Published in Physics Reports, Volume 558, pp. 1-59, 2019.


M. A. Troxel a,b and Mustapha Ishak a

a Department of Physics, The University of Texas at Dallas, Richardson, TX 75080, USA
b Jodrell Bank Centre for Astrophysics, University of Manchester, Manchester M13 9PL, UK

Abstract: The wealth of incoming and future cosmological observations will allow us to map out the structure and evolution of the observable universe to an unprecedented level of precision. Among these observations is the weak gravitational lensing of galaxies, e.g., cosmic shear that measures the minute distortions of background galaxy images by intervening cosmic structure. Weak lensing and cosmic shear promise to be a powerful probe of astrophysics and cosmology, constraining models of dark energy, measuring the evolution of structure in the universe, and testing theories of gravity on cosmic scales. However, the intrinsic alignment of galaxies – their shape and orientation before being lensed – may pose a great challenge to the use of weak gravitational lensing as an accurate cosmological probe, and has been identified as one of the primary physical systematic biases in cosmic shear studies. Correlations between this intrinsic alignment and the lensing signal can persist even for large physical separations, and isolating the effect of intrinsic alignment from weak lensing is not trivial. A great deal of work in the last two decades has been devoted to understanding and characterizing this intrinsic alignment, which is also a direct and complementary probe of structure formation and evolution in its own right. In this review, we report in a systematic way the state of our understanding of the intrinsic alignment of galaxies, with a particular emphasis on its large-scale impact on weak lensing measurements and methods for its isolation or mitigation. We begin with an introduction to the use of cosmic shear as a probe for cosmology and describe the various physical contributions by intrinsic alignment to the shear or convergence 2- and 3-point correlations. We then review developments in the modeling of the intrinsic alignment signal, including a trend toward attempting to incorporate more accurate nonlinear and single halo effects. The impact on cosmological constraints by the intrinsic alignment of galaxies is also outlined based on these models. We then summarize direct measurements of the large-scale intrinsic alignment signal in various surveys and discuss their constraints on models of intrinsic alignment, as well as progress in utilizing numerical simulations of structure formation to further our understanding of intrinsic alignment. Finally, we outline the development of a variety of mitigation techniques for reducing the impact of the intrinsic alignment contamination on weak lensing signals both within a galaxy data set and between complementary probes of gravitational lensing. The methodology and projected impact of these techniques are discussed for both 2- and 3-point correlations. We conclude by presenting a summary and outlook on the state of intrinsic alignment study and its impact on ongoing and planned weak lensing surveys.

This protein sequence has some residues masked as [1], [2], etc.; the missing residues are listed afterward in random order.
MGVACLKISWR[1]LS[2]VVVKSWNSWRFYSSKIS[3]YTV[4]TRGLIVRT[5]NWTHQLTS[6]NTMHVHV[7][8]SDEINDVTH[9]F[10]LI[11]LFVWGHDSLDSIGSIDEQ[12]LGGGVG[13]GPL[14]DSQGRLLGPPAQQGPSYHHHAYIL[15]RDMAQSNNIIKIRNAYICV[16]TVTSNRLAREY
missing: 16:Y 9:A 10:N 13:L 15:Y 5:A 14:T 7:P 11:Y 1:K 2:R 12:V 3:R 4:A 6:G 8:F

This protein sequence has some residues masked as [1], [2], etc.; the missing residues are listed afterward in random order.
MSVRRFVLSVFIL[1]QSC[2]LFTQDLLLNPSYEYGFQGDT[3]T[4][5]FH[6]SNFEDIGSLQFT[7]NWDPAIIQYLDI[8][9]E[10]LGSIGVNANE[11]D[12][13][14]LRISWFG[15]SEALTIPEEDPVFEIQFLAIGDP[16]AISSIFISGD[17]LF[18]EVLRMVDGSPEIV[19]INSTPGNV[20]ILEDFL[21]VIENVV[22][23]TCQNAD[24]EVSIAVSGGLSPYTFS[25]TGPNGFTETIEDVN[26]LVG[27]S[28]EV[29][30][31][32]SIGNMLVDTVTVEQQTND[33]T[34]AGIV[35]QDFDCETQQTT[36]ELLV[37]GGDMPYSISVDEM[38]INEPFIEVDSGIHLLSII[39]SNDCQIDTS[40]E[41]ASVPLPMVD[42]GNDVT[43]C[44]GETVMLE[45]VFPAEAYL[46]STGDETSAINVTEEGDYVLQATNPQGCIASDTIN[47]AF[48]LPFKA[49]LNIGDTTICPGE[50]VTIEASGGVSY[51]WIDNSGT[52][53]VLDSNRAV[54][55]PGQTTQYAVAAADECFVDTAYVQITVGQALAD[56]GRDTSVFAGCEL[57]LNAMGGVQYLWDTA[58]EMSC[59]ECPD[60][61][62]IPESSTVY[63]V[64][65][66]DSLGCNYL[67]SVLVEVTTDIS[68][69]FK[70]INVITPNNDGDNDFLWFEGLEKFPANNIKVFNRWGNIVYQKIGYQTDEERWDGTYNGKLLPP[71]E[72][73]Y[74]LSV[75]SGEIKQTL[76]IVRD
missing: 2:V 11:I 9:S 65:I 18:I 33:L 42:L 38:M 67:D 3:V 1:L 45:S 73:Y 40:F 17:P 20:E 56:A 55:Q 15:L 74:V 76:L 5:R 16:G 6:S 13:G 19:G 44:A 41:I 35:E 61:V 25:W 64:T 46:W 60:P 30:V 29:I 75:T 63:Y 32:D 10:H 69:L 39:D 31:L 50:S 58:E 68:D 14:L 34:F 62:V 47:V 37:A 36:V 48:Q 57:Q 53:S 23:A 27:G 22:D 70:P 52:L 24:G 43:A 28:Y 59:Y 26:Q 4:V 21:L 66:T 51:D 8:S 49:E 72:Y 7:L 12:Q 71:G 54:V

Keywords : weak gravitational lensing, intrinsic alignment, cosmology, large-scale structure

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